“Why must the king speak of profit? There are humaneness and rightness, that is all. If the king says, ‘How can I profit my state?’ the officers will say, ‘How can I profit my house?’ and the gentlemen and the common people will say, ‘How can I profit my person?’ Those above and those below will be competing with one another for profit, and the state will be imperiled…the king should speak of humanness and rightness. Why is it necessary to speak of profit?” (Sources of Chinese Traditions (Vol.1): Selections from the Mencius P.116, 1A:1)
“In caring for the people, presiding over the alters of the soil and the grain, and ordering the state, the ruler and high officials these days strive for stability and seek to avoid any error. But do they fail to perceive that honoring the worthy is the foundation of government?” (Sources of Chinese Traditions (Vol.1): Selections from the Mozi P. 66, Section 9)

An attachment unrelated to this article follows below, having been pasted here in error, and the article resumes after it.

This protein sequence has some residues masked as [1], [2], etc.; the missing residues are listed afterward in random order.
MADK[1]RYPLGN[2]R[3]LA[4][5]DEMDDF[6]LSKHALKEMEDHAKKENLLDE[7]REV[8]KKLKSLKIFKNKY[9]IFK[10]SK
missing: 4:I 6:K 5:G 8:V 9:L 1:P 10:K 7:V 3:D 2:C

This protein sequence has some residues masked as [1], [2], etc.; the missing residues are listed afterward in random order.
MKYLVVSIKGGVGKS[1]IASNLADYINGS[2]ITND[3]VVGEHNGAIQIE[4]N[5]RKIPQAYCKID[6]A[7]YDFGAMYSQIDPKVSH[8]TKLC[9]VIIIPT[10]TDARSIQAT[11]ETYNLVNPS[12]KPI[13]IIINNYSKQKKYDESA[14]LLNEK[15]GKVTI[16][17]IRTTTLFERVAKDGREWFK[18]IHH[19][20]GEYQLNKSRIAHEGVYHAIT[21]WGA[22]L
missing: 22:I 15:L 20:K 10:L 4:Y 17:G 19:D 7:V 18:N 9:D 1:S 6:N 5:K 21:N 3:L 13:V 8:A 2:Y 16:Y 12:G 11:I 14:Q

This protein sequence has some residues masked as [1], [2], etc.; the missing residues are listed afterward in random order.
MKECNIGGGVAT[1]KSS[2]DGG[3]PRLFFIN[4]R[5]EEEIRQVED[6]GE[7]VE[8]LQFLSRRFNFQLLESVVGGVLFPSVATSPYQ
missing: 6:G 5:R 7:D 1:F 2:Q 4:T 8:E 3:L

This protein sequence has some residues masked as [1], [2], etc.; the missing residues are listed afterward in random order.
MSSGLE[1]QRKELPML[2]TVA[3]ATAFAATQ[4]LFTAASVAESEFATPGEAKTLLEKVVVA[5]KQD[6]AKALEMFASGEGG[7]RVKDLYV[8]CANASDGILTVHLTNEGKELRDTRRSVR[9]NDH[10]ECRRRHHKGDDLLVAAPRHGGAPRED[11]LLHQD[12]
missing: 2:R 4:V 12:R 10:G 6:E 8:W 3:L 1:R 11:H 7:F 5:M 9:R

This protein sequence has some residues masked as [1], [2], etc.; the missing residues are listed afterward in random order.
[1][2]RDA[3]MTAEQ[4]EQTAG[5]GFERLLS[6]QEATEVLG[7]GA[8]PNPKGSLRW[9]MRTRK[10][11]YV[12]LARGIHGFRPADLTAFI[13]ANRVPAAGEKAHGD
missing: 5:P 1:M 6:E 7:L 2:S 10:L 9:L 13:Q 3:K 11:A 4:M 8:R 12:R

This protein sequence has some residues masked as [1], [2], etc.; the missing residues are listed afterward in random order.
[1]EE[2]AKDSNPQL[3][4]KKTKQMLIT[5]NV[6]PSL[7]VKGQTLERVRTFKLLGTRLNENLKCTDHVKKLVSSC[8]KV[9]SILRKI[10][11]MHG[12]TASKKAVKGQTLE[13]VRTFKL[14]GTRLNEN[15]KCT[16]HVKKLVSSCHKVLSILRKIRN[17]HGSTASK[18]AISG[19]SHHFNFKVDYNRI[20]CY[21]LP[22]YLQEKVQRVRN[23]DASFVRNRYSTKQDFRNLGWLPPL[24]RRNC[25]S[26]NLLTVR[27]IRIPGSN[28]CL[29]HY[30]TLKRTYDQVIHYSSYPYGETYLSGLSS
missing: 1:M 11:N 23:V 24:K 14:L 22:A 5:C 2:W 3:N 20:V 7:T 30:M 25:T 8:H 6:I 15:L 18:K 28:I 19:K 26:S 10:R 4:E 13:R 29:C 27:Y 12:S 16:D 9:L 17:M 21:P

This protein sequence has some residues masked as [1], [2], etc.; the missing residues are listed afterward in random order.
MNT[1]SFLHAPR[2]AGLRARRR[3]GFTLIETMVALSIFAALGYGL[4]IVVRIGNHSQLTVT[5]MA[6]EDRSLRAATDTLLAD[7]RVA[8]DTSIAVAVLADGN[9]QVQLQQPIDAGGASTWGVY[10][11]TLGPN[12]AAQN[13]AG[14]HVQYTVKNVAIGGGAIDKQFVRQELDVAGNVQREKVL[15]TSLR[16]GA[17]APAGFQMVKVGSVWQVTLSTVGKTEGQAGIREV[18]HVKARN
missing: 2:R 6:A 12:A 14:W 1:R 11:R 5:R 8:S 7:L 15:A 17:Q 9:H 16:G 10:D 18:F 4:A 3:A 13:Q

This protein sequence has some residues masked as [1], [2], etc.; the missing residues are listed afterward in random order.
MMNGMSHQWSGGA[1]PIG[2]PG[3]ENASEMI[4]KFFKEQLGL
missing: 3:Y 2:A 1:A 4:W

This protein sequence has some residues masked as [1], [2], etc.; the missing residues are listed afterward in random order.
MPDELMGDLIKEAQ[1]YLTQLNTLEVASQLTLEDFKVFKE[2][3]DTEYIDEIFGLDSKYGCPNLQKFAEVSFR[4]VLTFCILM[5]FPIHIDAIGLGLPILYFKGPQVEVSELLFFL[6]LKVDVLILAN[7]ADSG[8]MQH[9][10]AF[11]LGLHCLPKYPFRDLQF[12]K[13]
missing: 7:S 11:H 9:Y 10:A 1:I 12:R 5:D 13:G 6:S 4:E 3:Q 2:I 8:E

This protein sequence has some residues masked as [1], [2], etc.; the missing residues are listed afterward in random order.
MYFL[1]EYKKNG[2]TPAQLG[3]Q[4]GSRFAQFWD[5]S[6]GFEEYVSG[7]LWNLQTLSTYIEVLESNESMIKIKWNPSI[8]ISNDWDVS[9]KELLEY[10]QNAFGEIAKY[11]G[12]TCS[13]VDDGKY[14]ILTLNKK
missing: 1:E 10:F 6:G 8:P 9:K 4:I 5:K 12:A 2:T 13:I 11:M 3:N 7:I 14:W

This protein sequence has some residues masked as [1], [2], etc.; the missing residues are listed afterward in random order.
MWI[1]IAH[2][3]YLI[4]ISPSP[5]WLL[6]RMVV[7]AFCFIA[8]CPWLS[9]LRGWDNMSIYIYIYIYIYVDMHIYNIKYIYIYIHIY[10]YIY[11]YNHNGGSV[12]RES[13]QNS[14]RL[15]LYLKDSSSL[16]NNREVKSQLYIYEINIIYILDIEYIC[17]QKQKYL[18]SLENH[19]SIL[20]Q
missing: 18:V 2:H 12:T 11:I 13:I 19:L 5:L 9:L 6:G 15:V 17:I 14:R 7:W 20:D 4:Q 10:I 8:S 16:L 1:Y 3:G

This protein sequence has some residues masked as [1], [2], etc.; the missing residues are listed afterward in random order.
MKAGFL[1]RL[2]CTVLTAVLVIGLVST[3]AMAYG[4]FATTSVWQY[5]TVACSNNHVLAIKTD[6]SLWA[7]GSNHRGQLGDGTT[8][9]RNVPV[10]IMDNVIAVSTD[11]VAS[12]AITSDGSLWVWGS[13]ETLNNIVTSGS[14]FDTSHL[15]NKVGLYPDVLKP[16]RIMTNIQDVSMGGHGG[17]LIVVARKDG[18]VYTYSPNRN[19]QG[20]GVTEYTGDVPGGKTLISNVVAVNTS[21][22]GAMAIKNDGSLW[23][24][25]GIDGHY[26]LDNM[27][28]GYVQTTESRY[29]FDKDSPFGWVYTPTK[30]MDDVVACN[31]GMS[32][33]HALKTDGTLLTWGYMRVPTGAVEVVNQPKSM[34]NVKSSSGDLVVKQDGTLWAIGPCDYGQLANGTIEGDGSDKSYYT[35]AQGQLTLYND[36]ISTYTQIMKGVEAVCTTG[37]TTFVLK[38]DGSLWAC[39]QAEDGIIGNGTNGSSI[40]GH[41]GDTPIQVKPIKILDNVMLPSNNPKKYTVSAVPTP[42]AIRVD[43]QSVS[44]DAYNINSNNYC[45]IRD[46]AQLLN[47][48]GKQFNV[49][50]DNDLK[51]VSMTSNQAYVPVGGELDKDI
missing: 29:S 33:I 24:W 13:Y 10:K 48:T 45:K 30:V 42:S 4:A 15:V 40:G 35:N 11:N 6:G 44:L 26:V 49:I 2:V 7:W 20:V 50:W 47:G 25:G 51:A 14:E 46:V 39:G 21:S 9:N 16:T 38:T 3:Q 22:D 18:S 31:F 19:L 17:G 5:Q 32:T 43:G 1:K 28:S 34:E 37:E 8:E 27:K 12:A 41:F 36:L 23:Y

Both Mencius and Mozi provide a roadmap for an efficient and effective state by putting the ‘worthy’ individuals and decisions as the foundation of a good governance. By honoring the worthy individuals in a close-knit and family oriented Chinese society of that time and encouraging selfless government policies provided effective policy framework to the Kings to manage a vast and diversified Chinese empires. Both Mozi and Mencius seek to establish selfless and worthy governance and seem to compliment each other’s views. Early philosophers of China like Mozi and Mencius played an essential role in forming then Chinese society. Its interesting to realize that their intellectual premises still hold a valid position in establishing a viable and good governance system anywhere in the world; however, the current Chinese governance policies may be far from these teachings.